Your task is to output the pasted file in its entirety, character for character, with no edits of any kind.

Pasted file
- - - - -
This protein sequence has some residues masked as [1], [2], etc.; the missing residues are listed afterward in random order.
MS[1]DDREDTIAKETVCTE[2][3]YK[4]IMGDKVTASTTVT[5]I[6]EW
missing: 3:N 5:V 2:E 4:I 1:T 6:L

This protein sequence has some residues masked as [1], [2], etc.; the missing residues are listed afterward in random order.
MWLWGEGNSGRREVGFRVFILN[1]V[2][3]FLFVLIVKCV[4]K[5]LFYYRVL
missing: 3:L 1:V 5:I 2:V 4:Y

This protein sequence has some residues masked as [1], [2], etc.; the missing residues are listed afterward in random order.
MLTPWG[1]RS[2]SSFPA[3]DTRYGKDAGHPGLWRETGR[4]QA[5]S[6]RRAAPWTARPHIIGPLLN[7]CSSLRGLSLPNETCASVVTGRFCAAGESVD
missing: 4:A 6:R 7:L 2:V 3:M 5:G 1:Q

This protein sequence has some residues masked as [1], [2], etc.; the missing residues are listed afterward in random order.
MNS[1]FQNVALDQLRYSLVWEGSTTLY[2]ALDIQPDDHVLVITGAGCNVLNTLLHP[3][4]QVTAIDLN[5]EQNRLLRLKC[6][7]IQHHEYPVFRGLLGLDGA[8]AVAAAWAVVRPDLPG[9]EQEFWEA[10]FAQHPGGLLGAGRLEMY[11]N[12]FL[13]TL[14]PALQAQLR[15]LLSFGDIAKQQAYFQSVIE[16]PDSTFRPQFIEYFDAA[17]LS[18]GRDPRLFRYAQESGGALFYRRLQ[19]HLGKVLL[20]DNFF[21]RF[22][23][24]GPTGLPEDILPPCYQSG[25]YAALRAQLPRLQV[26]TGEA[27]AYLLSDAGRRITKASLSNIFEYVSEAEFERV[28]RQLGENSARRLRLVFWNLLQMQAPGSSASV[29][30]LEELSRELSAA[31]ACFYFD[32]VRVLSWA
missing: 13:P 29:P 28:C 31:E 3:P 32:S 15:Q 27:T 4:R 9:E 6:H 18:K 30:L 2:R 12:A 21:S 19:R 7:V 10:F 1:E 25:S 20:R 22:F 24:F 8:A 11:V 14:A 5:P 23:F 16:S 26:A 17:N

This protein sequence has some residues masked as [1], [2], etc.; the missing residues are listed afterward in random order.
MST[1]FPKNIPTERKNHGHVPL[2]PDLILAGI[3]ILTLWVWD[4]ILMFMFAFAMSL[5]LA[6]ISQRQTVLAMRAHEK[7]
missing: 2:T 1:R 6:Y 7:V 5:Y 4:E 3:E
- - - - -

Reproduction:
This protein sequence has some residues masked as [1], [2], etc.; the missing residues are listed afterward in random order.
MS[1]DDREDTIAKETVCTE[2][3]YK[4]IMGDKVTASTTVT[5]I[6]EW
missing: 3:N 5:V 2:E 4:I 1:T 6:L

This protein sequence has some residues masked as [1], [2], etc.; the missing residues are listed afterward in random order.
MWLWGEGNSGRREVGFRVFILN[1]V[2][3]FLFVLIVKCV[4]K[5]LFYYRVL
missing: 3:L 1:V 5:I 2:V 4:Y

This protein sequence has some residues masked as [1], [2], etc.; the missing residues are listed afterward in random order.
MLTPWG[1]RS[2]SSFPA[3]DTRYGKDAGHPGLWRETGR[4]QA[5]S[6]RRAAPWTARPHIIGPLLN[7]CSSLRGLSLPNETCASVVTGRFCAAGESVD
missing: 4:A 6:R 7:L 2:V 3:M 5:G 1:Q

This protein sequence has some residues masked as [1], [2], etc.; the missing residues are listed afterward in random order.
MNS[1]FQNVALDQLRYSLVWEGSTTLY[2]ALDIQPDDHVLVITGAGCNVLNTLLHP[3][4]QVTAIDLN[5]EQNRLLRLKC[6][7]IQHHEYPVFRGLLGLDGA[8]AVAAAWAVVRPDLPG[9]EQEFWEA[10]FAQHPGGLLGAGRLEMY[11]N[12]FL[13]TL[14]PALQAQLR[15]LLSFGDIAKQQAYFQSVIE[16]PDSTFRPQFIEYFDAA[17]LS[18]GRDPRLFRYAQESGGALFYRRLQ[19]HLGKVLL[20]DNFF[21]RF[22][23][24]GPTGLPEDILPPCYQSG[25]YAALRAQLPRLQV[26]TGEA[27]AYLLSDAGRRITKASLSNIFEYVSEAEFERV[28]RQLGENSARRLRLVFWNLLQMQAPGSSASV[29][30]LEELSRELSAA[31]ACFYFD[32]VRVLSWA
missing: 13:P 29:P 28:C 31:E 3:P 32:S 15:Q 27:T 4:R 9:E 6:H 18:K 30:L 2:R 12:A 21:S 19:R 7:V 10:F 1:E 25:S 20:R 22:F 24:F 8:A 11:V 14:A 5:P 23:F 16:S 26:A 17:N

This protein sequence has some residues masked as [1], [2], etc.; the missing residues are listed afterward in random order.
MST[1]FPKNIPTERKNHGHVPL[2]PDLILAGI[3]ILTLWVWD[4]ILMFMFAFAMSL[5]LA[6]ISQRQTVLAMRAHEK[7]
missing: 2:T 1:R 6:Y 7:V 5:Y 4:E 3:E